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Pharmacogenomics. 2009 Mar;10(3):463-76. doi: 10.2217/14622416.10.3.463.

Significance of genetic polymorphisms of the renin-angiotensin-aldosterone system in cardiovascular and renal disease.

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Department of Internal Medicine IV, (Nephrology and Hypertension), Medical University Innsbruck, Anichstrasse 35, 6020 Innsbruck, Austria.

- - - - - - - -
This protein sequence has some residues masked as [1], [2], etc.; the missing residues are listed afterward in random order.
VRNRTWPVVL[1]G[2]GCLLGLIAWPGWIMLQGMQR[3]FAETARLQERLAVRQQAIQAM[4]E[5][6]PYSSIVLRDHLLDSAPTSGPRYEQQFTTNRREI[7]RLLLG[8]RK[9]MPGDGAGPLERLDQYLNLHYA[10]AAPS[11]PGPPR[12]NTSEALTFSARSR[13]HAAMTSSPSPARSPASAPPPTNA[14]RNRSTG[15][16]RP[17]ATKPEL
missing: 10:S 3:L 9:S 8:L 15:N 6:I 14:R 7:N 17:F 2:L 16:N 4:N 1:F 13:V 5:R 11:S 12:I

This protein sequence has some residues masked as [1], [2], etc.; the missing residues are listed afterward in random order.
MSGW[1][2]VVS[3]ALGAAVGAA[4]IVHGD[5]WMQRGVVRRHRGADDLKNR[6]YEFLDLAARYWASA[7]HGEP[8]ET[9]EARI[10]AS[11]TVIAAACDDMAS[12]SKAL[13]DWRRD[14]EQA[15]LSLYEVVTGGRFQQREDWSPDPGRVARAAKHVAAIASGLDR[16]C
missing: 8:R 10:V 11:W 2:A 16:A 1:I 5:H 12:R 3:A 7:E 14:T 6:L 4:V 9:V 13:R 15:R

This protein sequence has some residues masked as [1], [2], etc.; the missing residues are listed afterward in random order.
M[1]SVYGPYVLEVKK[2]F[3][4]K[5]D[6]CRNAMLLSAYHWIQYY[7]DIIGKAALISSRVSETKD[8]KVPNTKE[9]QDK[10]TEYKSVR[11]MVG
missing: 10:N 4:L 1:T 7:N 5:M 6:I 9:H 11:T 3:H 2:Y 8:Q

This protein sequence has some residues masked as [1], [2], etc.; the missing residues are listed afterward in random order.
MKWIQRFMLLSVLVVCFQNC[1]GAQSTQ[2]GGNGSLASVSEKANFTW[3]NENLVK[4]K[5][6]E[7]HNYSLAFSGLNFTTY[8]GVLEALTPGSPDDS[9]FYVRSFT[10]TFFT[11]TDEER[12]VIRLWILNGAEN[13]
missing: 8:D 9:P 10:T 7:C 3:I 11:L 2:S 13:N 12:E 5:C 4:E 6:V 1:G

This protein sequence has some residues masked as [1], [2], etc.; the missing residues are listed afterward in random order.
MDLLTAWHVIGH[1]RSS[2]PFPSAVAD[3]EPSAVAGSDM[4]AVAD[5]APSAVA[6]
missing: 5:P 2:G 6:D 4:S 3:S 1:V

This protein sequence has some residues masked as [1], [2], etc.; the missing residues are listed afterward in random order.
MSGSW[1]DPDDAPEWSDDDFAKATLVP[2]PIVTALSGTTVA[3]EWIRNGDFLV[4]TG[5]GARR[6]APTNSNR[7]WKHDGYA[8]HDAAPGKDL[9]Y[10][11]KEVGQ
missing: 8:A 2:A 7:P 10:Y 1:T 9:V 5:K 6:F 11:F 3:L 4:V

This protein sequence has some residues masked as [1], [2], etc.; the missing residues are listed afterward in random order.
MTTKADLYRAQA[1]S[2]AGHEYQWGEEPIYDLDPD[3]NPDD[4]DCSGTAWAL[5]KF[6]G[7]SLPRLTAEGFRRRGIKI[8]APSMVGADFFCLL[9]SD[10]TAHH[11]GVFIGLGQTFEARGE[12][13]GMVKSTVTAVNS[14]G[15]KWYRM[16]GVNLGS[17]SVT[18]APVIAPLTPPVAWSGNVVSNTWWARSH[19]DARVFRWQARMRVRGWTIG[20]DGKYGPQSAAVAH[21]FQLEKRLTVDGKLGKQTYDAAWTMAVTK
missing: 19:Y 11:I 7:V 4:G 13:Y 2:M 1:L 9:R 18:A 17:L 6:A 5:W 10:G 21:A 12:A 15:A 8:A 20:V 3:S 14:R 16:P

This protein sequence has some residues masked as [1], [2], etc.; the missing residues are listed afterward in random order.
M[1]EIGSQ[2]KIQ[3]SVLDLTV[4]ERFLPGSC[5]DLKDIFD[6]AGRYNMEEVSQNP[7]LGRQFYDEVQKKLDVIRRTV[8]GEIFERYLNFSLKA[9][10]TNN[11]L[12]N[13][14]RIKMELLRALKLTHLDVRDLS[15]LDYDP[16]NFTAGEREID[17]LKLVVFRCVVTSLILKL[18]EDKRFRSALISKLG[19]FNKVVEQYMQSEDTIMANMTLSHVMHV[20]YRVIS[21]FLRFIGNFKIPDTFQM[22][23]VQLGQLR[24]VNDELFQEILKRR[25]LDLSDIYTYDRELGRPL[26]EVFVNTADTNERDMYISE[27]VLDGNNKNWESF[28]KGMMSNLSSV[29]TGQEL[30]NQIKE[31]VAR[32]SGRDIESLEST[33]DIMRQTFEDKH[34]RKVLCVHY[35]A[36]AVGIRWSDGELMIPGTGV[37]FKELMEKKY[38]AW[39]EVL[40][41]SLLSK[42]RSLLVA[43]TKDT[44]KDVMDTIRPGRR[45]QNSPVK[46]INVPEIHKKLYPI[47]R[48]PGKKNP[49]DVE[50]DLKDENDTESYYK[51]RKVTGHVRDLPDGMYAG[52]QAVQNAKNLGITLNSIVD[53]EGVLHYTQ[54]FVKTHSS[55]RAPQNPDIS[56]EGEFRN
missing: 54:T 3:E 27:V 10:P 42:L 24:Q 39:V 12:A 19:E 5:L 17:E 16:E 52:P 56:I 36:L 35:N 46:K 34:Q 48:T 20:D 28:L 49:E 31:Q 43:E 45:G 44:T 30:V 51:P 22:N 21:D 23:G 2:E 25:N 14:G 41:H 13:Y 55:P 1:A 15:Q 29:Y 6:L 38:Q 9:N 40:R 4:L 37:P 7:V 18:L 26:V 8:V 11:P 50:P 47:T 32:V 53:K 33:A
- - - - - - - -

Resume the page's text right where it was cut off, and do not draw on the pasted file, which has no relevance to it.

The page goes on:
The angiotensin converting enzyme (ACE) is a component of the renin-angiotensin-aldosterone system (RAAS). The RAAS--involved primarily in blood pressure and sodium homeostasis--is activated in many renal and cardiovascular diseases, and therapy with ACE inhibitors and other blockers of the RAAS has proven to be clinically beneficial. Plasma and tissue levels of ACE are at least partially determined by a genetic polymorphism based on the presence (insertion [I]) or absence (deletion [D]) of a 287 base pair element in intron 16. In particular Asian subjects with the DD genotype (and increased ACE activity) have been reported to be at higher risk for cardiovascular disorders and nephropathy. Numerous studies evaluated the role of the ACE I/D polymorphism as well as other genetic variants of the RAAS in the context of RAAS inhibitor therapy. However, as race and environmental factors, such as salt intake also affect treatment response most studies were underpowered leading to conflicting results.

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